PhD defended at:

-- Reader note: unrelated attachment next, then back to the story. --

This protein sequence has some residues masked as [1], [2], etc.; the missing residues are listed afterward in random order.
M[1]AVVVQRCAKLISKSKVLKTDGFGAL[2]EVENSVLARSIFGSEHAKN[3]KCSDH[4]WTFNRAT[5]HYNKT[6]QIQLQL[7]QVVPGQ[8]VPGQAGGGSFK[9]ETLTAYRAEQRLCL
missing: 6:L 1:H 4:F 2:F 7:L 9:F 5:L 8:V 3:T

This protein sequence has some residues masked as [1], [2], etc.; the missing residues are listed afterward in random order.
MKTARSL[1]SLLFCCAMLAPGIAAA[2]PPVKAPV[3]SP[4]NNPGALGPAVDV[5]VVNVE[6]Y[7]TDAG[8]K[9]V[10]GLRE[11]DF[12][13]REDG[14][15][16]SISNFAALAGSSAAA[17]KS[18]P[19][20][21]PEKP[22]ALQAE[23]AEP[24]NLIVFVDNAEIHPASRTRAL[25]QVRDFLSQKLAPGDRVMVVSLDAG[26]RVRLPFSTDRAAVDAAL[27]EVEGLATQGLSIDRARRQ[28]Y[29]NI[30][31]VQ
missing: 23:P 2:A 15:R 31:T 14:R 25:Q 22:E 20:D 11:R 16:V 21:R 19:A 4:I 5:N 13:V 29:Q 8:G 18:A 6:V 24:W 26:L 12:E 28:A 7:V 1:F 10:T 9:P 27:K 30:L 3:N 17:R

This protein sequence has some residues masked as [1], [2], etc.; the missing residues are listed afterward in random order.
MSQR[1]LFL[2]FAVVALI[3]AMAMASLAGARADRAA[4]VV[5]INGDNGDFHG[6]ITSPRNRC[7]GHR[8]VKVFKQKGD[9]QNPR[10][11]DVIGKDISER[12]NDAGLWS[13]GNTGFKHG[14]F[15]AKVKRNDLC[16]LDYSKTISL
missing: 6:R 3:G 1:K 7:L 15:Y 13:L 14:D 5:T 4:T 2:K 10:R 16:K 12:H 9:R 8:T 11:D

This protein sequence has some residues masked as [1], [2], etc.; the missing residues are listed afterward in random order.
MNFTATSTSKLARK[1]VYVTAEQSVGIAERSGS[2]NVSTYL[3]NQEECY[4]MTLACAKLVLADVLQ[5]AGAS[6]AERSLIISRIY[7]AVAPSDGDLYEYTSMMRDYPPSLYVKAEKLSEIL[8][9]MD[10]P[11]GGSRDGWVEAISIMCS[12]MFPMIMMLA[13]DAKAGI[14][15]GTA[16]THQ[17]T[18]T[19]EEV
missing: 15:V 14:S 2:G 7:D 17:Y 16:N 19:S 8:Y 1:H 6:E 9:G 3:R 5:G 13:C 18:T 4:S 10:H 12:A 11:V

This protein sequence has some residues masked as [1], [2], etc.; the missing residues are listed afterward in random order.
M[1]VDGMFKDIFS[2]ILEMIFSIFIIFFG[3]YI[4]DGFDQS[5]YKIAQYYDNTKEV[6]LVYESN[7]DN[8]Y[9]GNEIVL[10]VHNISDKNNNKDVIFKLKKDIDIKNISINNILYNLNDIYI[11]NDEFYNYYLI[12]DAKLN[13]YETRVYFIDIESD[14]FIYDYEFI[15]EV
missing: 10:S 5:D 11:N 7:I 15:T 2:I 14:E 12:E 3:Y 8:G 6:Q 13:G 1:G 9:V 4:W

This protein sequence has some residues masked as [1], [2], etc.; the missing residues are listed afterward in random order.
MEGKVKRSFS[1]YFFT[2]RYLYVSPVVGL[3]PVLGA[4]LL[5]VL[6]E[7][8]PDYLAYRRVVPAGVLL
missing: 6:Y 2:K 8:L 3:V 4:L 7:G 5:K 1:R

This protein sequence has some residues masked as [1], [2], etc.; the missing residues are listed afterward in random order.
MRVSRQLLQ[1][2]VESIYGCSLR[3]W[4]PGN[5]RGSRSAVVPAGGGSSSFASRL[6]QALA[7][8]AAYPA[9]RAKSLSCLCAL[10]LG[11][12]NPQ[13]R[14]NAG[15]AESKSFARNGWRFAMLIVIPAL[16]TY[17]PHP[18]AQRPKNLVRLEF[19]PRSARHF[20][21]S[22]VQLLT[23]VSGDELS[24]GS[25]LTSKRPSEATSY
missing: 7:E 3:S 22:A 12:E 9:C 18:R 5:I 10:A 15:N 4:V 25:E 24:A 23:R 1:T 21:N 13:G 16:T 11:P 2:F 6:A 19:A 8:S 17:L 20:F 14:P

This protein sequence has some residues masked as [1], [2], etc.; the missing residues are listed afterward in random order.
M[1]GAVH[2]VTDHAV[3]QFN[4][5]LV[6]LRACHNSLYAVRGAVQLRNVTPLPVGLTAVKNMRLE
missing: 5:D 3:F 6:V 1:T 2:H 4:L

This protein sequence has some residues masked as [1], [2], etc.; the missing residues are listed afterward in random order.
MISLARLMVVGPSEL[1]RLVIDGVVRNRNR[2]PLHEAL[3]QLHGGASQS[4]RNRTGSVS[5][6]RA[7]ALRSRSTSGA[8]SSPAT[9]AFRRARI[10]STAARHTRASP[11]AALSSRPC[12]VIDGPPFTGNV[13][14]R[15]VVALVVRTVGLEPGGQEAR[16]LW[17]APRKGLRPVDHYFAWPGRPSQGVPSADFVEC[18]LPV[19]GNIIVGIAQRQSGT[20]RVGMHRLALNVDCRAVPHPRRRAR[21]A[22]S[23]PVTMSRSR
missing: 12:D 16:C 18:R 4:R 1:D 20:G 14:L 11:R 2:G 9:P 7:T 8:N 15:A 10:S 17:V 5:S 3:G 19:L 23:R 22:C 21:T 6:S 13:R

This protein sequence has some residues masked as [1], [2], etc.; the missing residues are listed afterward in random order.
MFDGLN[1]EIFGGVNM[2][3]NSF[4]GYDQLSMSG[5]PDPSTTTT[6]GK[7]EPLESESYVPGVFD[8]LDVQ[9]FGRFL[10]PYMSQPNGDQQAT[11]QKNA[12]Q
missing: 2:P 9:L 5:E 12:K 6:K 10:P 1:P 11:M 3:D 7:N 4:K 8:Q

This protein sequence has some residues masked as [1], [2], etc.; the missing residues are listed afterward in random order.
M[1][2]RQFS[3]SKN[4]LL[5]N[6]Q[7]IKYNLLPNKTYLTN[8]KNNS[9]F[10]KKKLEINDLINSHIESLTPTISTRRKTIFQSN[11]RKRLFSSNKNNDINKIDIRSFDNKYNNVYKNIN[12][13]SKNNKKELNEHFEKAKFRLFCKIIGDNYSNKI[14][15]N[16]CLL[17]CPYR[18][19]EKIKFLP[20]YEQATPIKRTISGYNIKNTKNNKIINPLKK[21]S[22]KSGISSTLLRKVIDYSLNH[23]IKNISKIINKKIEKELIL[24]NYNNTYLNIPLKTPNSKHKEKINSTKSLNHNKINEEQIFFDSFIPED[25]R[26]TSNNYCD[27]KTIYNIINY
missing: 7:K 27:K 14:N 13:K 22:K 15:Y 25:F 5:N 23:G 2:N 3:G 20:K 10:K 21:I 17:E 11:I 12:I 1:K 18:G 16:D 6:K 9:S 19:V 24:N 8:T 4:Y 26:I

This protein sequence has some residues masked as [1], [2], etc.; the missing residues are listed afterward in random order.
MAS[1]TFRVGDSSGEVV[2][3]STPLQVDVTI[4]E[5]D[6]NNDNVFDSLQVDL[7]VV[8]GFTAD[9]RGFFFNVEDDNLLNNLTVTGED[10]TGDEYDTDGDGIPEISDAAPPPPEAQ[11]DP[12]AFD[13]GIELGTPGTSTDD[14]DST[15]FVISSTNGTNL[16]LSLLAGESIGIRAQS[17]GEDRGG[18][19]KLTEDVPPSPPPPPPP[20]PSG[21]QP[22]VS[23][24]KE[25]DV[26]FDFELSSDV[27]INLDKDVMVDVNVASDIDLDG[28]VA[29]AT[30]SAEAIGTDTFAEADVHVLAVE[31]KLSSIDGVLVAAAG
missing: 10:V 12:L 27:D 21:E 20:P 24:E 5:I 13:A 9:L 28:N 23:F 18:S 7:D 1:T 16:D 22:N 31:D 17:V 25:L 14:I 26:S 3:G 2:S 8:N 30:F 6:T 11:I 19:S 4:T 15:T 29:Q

The “White Cloud sect” was a name for a heterogeneous group of people doing diverse things under the sect’s name: devout laypeople and monks, extortionist elites, and profit-making Tangut monks. At different moments, it was a loose group of local lay practitioners, an official religious institution regulating Buddhist affairs, a business enterprise for networking with rich landowners and high-ranking officials, a social organization that obtained economic privileges for registered groups and individuals, a local entrepreneur that raised small-scale donations, a contractor for printing and selling Buddhist canons, and an advocate of religious syncretism. This dissertation studies the White Cloud movement in Song- and Yuan-era Jiangnan. Analysis of printing work and its relationships with the Mongol colonial regime, Chinese local lay activists, and Tangut diaspora monks reveals the dynamics of local religious activism and how the sect extracted social and financial benefits through religious activities, projects and events in the Hang-Jia-Hu subregion. The Song state banned the sect as a heretical group, but the White Cloud’s fortunes changed under the Mongol Yuan state, which recognized it as a new Buddhist school. The movement was mostly led by local laymen rather than monks. Its wealth and reputation peaked with the production of a Buddhist canon during the reign of Khubilai Khan (1276-1294), who provided direct patronage. I examine the Mongol government’s political and financial support for this unorthodox religious group - the institutionalization of religious communities (including establishing and abolishing a series of religious bureaus, appointing Tangut clergy officials)—and the response of local activists in turn. The White Cloud movement drew official supervision and attracted foreign monks while maintaining its mostly lay followers and non-doctrinal practice in rural areas. Newly emerging market towns in the Hangzhou-Jiaxing-Huzhou hinterland were the homes of most White Cloud sect devotees and their Buddhist canon’s local patrons. The region’s canal system fostered close networks for resource exchange. Local labor and material resources were used for the White Cloud sect’s Puning canon and the related Tangut script Hexi canon. I emphasize the connections between the two canons and the contributions of Tangut diasporic monks.